The word “diversity” can mean different things to different people. We’ve defined it broadly to encompass the demographic mix of a specific collection of people, taking into account elements of human difference, but focusing particularly on:
D5 uses this broad definition of diversity for three reasons. First, this is what diversity looks like in the 21st century. Second, our definition encompasses populations that historically have been—and remain —underrepresented in grantmaking and among practitioners in the field, and marginalized in the broader society. Third, to be a national leader, organized philanthropy must get in front of diversity, equity, and inclusion issues and do so in a comprehensive way. We acknowledge and respect that this is one of many ways to define diversity, a concept that can encompass many other human differences as well.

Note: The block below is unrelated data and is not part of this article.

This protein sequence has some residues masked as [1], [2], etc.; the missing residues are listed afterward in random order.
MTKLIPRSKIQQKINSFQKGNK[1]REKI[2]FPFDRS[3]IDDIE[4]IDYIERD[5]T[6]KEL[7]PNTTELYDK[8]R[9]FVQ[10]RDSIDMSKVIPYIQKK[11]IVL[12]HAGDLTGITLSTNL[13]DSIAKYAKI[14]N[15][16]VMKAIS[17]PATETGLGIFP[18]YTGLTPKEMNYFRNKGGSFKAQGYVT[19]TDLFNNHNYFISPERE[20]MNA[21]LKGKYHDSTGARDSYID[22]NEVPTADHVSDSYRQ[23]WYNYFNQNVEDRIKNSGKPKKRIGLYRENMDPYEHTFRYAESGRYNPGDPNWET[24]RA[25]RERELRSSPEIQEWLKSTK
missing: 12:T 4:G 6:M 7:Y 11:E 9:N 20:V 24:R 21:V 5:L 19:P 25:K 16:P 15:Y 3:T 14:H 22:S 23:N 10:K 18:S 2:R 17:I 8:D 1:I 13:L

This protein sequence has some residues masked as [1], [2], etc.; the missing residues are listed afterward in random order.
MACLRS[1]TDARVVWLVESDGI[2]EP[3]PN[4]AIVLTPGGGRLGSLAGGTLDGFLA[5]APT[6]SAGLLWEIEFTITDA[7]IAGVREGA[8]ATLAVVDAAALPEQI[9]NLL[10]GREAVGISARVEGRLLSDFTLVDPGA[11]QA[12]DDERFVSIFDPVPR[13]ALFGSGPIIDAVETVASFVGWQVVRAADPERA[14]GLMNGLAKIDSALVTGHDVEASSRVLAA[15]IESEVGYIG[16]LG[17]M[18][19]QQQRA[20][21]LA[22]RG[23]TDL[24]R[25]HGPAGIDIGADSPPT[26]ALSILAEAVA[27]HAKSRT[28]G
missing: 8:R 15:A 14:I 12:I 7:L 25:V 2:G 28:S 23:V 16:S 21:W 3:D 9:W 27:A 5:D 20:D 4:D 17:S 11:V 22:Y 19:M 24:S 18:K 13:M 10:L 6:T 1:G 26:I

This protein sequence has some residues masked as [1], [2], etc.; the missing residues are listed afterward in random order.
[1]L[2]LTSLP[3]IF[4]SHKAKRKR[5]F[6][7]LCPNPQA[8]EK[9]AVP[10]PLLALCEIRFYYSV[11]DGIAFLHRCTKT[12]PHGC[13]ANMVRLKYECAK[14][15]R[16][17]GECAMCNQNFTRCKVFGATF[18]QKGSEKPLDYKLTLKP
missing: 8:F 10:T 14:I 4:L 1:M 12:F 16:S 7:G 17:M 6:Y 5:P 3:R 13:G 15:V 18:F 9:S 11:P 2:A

Improving equity is to promote justice, impartiality and fairness within the procedures, processes, and distribution of resources by institutions or systems. Tackling equity issues requires an understanding of the underlying or root causes of outcome disparities within our society.
Refers to the degree to which diverse individuals are able to participate fully in the decisionmaking processes within an organization or group. While a truly “inclusive” group is necessarily diverse, a “diverse” group may or may not be “inclusive.”